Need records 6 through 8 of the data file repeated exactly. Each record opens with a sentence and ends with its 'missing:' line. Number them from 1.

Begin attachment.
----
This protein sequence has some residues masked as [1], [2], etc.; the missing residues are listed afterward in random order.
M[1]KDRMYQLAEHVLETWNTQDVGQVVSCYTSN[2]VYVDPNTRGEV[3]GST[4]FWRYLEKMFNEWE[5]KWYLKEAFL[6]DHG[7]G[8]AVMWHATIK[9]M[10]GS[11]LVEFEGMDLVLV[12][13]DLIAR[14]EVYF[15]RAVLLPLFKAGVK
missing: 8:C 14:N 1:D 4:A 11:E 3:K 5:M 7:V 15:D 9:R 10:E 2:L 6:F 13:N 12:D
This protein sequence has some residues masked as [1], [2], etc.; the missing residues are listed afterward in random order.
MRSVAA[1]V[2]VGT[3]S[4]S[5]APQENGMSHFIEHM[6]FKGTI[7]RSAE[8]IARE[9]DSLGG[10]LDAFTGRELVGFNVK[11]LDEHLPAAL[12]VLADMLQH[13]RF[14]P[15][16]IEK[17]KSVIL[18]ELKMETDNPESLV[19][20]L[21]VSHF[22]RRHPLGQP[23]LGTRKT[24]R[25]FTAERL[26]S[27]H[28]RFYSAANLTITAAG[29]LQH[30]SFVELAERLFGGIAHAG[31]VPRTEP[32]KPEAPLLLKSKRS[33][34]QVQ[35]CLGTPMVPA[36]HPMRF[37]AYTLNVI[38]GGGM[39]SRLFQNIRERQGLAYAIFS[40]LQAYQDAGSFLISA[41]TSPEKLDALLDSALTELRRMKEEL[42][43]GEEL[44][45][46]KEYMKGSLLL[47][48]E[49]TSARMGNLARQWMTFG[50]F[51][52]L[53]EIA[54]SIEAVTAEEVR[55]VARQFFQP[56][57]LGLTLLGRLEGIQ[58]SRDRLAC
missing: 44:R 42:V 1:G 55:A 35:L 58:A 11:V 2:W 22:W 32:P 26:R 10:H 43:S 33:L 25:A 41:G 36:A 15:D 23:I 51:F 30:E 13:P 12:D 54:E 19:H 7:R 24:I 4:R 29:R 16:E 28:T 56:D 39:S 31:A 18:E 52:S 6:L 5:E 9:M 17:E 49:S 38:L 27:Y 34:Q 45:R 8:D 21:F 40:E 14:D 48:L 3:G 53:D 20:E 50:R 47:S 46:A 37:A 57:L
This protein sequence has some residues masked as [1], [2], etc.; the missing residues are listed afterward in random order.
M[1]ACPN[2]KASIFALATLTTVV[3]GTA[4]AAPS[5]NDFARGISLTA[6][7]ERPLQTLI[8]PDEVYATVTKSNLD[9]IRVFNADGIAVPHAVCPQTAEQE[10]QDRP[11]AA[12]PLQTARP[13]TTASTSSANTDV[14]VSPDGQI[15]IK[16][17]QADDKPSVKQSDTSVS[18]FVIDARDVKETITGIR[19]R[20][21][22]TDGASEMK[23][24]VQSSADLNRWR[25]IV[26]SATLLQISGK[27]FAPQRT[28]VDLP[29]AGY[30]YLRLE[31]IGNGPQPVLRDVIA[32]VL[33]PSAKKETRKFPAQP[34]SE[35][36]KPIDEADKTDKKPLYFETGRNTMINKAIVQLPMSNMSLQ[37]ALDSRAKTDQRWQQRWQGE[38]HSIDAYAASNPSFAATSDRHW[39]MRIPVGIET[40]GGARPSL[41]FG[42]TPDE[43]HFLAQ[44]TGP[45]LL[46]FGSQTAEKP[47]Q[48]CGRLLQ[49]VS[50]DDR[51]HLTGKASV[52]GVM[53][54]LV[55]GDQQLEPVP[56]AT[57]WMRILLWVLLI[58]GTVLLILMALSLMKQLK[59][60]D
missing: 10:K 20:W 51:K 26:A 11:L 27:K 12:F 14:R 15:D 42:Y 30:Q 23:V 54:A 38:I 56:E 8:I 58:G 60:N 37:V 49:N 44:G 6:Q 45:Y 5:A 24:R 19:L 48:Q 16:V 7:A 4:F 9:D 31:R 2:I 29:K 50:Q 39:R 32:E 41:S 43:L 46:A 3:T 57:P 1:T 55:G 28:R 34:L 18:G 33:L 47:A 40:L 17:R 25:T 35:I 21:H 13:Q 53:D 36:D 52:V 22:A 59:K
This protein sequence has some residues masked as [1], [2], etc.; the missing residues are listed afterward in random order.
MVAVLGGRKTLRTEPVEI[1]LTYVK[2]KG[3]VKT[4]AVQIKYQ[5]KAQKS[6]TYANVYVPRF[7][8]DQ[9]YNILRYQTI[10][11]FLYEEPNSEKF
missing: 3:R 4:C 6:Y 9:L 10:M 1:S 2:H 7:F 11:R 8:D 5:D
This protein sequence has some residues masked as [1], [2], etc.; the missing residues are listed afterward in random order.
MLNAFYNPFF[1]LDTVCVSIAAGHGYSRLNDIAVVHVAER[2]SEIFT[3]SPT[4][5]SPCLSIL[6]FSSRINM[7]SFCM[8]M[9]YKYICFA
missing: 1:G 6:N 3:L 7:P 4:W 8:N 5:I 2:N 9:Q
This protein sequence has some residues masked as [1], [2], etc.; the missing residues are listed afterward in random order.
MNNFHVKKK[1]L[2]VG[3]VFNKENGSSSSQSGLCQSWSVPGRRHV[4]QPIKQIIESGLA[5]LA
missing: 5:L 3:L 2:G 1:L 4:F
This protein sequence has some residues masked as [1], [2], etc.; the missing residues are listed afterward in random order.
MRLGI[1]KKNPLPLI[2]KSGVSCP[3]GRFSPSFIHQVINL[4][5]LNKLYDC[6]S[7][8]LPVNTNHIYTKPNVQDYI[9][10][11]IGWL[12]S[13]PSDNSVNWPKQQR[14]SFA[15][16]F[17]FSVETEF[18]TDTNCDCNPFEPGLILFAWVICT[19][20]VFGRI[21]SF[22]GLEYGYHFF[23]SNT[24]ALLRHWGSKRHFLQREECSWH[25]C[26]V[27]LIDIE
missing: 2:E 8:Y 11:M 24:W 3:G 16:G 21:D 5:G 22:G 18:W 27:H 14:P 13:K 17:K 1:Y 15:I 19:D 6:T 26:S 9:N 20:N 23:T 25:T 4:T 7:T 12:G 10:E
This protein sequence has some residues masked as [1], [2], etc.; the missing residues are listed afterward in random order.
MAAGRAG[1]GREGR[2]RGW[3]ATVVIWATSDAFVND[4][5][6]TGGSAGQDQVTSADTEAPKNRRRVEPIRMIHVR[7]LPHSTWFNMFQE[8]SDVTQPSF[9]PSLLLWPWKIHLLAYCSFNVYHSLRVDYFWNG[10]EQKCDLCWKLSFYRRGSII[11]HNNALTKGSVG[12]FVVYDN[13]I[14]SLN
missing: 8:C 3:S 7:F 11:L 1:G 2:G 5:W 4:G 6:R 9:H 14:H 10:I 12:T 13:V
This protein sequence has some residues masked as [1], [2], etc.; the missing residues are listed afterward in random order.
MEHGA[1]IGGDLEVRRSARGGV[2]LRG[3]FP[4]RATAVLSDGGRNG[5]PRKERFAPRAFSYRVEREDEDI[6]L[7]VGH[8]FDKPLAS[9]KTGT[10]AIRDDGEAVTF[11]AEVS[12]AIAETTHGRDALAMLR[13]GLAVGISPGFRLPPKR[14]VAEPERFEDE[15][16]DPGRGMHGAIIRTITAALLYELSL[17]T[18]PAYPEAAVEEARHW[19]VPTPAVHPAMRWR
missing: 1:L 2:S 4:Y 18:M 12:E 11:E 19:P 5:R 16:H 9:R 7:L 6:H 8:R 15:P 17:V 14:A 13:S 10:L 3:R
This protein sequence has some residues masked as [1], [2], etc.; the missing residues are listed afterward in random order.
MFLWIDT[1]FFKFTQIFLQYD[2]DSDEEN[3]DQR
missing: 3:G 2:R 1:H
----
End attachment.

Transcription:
This protein sequence has some residues masked as [1], [2], etc.; the missing residues are listed afterward in random order.
MNNFHVKKK[1]L[2]VG[3]VFNKENGSSSSQSGLCQSWSVPGRRHV[4]QPIKQIIESGLA[5]LA
missing: 5:L 3:L 2:G 1:L 4:F
This protein sequence has some residues masked as [1], [2], etc.; the missing residues are listed afterward in random order.
MRLGI[1]KKNPLPLI[2]KSGVSCP[3]GRFSPSFIHQVINL[4][5]LNKLYDC[6]S[7][8]LPVNTNHIYTKPNVQDYI[9][10][11]IGWL[12]S[13]PSDNSVNWPKQQR[14]SFA[15][16]F[17]FSVETEF[18]TDTNCDCNPFEPGLILFAWVICT[19][20]VFGRI[21]SF[22]GLEYGYHFF[23]SNT[24]ALLRHWGSKRHFLQREECSWH[25]C[26]V[27]LIDIE
missing: 2:E 8:Y 11:M 24:W 3:G 16:G 21:D 5:G 22:G 18:W 27:H 14:P 13:K 17:K 1:Y 15:I 19:D 6:T 26:S 9:N 20:N 23:T 25:T 4:T 7:T 12:G 10:E
This protein sequence has some residues masked as [1], [2], etc.; the missing residues are listed afterward in random order.
MAAGRAG[1]GREGR[2]RGW[3]ATVVIWATSDAFVND[4][5][6]TGGSAGQDQVTSADTEAPKNRRRVEPIRMIHVR[7]LPHSTWFNMFQE[8]SDVTQPSF[9]PSLLLWPWKIHLLAYCSFNVYHSLRVDYFWNG[10]EQKCDLCWKLSFYRRGSII[11]HNNALTKGSVG[12]FVVYDN[13]I[14]SLN
missing: 8:C 3:S 7:F 11:L 1:G 2:G 5:W 4:G 6:R 9:H 14:H 10:I 12:T 13:V